When the ETL system loads the data into the DDS, the data quality rules do various data quality checks. Bad data is put into the data quality (DQ) database to be reported and then corrected in the source systems. Bad data can also be automatically corrected or tolerated if it is within a certain limit. The ETL system is managed and orchestrated by the control system, based on the sequence, rules, and logic stored in the metadata. The metadata is a database containing information about the data structure, the data meaning, the data usage, the data quality rules, and other information about the data.

The audit system logs the system operations and usage into the metadata database. The audit system is part of the ETL system that monitors the operational activities of the ETL processes and logs their operational statistics. It is used for understanding what happened during the ETL process.

Users use various front-end tools such as spreadsheets, pivot tables, reporting tools, and SQL query tools to retrieve and analyse the data in a DDS. Some applications operate on a multidimensional database format. For these applications, the data in the DDS is loaded into multidimensional databases (MDBs), which are also known as cubes. A multidimensional database is a form of database where the data is stored in cells and the position of each cell is defined by a number of variables called dimensions. Each cell represents a business event, and the values of the dimensions show when and where this event happened.

Tools such as analytics applications, data mining, scorecards, dashboards, multidimensional reporting tools, and other BI tools can retrieve data interactively from multidimensional databases. They retrieve the data to produce various features and results on the front-end screens that enable the users to get a deeper understanding about their businesses. An example of an analytic application is to analyse the sales by time, customer, and product. The users can analyse the revenue and cost for a certain month, region, and product type.

What is Data Mining? (from my book)

Data mining is the process of exploring data to find the patterns and relationships that describe the data and to predict the unknown or future values of the data. The key value of data mining is the ability to understand why some things happened in the past and the ability to predict what will happen in the future. To refer to predicting the future with regard to data mining, some people use the term forecasting, and some call it predictive analytics. On the other hand, when data mining is used to explain the current or past situation, it is called descriptive modeling, descriptive analytics, or knowledge discovery.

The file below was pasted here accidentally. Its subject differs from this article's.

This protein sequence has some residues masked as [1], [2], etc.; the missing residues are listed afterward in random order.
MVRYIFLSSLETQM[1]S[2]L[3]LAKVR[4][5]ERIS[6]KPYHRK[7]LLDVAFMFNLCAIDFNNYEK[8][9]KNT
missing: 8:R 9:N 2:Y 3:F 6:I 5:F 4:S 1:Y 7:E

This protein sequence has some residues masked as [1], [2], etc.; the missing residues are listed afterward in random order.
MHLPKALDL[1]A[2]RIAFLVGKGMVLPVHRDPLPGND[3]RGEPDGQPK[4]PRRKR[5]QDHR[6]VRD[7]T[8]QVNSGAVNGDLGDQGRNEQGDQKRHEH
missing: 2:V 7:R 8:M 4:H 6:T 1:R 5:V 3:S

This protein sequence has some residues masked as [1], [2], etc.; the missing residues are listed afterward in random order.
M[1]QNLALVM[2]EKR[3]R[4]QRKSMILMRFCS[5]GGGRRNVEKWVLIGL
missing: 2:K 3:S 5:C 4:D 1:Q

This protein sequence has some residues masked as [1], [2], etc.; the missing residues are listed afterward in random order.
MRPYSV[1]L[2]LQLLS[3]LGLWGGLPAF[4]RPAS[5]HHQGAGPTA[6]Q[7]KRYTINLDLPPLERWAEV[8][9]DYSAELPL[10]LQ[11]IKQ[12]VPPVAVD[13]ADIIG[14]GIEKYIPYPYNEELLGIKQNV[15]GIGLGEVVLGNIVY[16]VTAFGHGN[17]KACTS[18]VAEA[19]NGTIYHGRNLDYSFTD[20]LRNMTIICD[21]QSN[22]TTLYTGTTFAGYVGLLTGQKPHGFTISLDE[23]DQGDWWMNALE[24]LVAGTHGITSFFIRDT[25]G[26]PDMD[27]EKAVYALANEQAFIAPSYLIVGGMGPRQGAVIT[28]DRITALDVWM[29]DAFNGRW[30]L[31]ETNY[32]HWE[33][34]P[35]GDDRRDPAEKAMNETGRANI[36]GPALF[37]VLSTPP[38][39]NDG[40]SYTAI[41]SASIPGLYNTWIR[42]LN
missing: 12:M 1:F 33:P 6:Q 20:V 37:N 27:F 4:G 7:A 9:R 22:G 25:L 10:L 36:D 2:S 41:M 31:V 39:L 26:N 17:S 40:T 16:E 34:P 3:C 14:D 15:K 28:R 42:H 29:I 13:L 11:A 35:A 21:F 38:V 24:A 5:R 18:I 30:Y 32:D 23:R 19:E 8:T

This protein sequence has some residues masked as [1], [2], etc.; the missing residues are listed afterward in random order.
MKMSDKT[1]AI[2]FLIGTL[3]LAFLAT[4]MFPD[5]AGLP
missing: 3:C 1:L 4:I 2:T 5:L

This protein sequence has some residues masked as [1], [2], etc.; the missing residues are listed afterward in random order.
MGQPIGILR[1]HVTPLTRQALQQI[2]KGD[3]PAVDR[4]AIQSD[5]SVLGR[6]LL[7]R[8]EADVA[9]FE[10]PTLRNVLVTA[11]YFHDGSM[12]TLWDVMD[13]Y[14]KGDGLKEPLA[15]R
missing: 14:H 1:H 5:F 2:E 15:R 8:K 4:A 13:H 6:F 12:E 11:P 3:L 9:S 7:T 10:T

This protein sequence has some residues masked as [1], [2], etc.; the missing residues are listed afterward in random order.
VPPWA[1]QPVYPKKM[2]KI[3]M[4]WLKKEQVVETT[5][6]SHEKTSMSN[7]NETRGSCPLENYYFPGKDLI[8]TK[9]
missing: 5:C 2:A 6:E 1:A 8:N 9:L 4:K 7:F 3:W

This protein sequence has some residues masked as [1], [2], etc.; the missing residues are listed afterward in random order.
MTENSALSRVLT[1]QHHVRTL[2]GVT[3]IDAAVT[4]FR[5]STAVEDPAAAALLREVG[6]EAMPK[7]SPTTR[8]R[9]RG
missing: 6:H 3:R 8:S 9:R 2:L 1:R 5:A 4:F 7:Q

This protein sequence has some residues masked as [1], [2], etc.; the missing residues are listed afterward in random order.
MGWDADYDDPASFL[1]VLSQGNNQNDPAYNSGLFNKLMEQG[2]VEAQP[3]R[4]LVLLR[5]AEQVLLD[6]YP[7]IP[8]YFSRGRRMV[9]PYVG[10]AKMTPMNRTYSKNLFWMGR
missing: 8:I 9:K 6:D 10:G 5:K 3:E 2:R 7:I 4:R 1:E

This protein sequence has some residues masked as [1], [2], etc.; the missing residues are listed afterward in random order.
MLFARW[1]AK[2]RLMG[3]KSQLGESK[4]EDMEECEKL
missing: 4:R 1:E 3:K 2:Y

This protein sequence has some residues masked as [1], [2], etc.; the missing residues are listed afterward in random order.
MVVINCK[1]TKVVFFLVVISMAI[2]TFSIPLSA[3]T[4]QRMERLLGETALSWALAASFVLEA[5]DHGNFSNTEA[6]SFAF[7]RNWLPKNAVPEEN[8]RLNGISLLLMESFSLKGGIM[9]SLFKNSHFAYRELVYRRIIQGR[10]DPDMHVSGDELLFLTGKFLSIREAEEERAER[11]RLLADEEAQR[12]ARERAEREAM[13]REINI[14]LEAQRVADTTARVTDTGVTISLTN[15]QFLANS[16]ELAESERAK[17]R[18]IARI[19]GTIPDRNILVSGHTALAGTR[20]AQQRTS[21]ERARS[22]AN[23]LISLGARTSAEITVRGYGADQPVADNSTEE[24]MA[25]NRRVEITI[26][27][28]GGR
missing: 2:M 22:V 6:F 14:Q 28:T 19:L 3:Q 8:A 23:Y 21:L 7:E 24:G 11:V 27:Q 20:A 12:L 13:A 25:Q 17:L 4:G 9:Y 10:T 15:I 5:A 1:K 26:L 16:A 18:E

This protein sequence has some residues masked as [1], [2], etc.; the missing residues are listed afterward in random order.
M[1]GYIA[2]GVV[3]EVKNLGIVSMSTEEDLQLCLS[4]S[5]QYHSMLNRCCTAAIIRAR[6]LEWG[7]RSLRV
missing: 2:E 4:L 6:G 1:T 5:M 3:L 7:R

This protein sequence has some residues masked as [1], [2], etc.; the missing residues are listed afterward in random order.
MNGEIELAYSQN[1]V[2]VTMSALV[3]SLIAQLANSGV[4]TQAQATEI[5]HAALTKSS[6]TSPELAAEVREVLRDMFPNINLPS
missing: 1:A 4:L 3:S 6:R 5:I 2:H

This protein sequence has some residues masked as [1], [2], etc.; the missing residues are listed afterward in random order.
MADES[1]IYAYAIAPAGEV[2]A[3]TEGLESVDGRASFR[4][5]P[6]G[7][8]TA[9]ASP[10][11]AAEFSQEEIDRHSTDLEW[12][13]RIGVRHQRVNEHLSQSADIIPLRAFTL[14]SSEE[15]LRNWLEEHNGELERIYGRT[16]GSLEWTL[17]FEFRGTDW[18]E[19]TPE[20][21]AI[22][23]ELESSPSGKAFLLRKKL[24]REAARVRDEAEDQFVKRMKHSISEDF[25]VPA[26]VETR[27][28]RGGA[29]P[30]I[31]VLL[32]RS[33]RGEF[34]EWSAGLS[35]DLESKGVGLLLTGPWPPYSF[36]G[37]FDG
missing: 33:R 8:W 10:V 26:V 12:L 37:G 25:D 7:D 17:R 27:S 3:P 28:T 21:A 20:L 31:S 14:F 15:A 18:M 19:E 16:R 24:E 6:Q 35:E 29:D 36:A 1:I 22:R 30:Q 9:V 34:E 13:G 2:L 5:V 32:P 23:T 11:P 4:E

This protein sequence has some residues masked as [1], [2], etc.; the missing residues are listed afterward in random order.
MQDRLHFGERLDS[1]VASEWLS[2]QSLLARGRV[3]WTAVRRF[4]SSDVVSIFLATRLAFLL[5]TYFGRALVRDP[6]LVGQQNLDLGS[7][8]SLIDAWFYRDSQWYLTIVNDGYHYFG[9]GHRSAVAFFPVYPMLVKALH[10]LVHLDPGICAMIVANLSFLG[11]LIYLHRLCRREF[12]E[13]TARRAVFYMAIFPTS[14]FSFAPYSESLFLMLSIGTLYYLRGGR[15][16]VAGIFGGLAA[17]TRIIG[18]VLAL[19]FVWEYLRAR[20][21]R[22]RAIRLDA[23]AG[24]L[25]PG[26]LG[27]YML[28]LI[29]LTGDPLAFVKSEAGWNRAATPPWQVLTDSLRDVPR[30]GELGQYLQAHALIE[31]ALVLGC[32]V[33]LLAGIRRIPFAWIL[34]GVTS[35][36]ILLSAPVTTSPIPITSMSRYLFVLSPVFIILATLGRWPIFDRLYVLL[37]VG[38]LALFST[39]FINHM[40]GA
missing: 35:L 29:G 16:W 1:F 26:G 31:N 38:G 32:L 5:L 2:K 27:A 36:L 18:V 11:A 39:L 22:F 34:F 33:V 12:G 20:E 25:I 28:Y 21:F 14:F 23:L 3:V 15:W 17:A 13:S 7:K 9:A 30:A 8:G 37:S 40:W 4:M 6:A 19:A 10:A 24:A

Implementing data mining in the business is growing by the day, both through descriptive and predictive analytics. Using data mining, we can find the correlation between purchase patterns and customer demographics. For example, in our Amadeus Entertainment case study, we can find whether there is a relation between the sales of a music product type and the customer interest or occupation. In the financial services industry, data mining is traditionally used for credit scoring, for example, to predict the ability and willingness to pay the loan based on (each country has different factors) payment behavior, past delinquency, current debt, credit history, number of inquiries, address, bankruptcies filed, and customer demography.

In business intelligence, popular applications of data mining are for fraud detection (credit card industry), forecasting and budgeting (finance), cellular/mobile package development by analyzing call patterns (telecommunication industry), market basket analysis (retail industry), customer risk profiling (insurance industry), usage monitoring (energy and utilities), and machine service times (manufacturing industry).


  1. Thank you very much ….. this will really help in my projects .

    Comment by Adhir — 31 October 2014 @ 6:33 am | Reply

  2. […] have written a few articles about “Choosing between Big Data and Data Warehousing” (link, link, link) which differentiate the back-end part of BI and Data Science. So in this article I would like to […]

    Pingback by BI vs Data Science | Data Warehousing, BI and Data Science — 15 April 2018 @ 5:57 am | Reply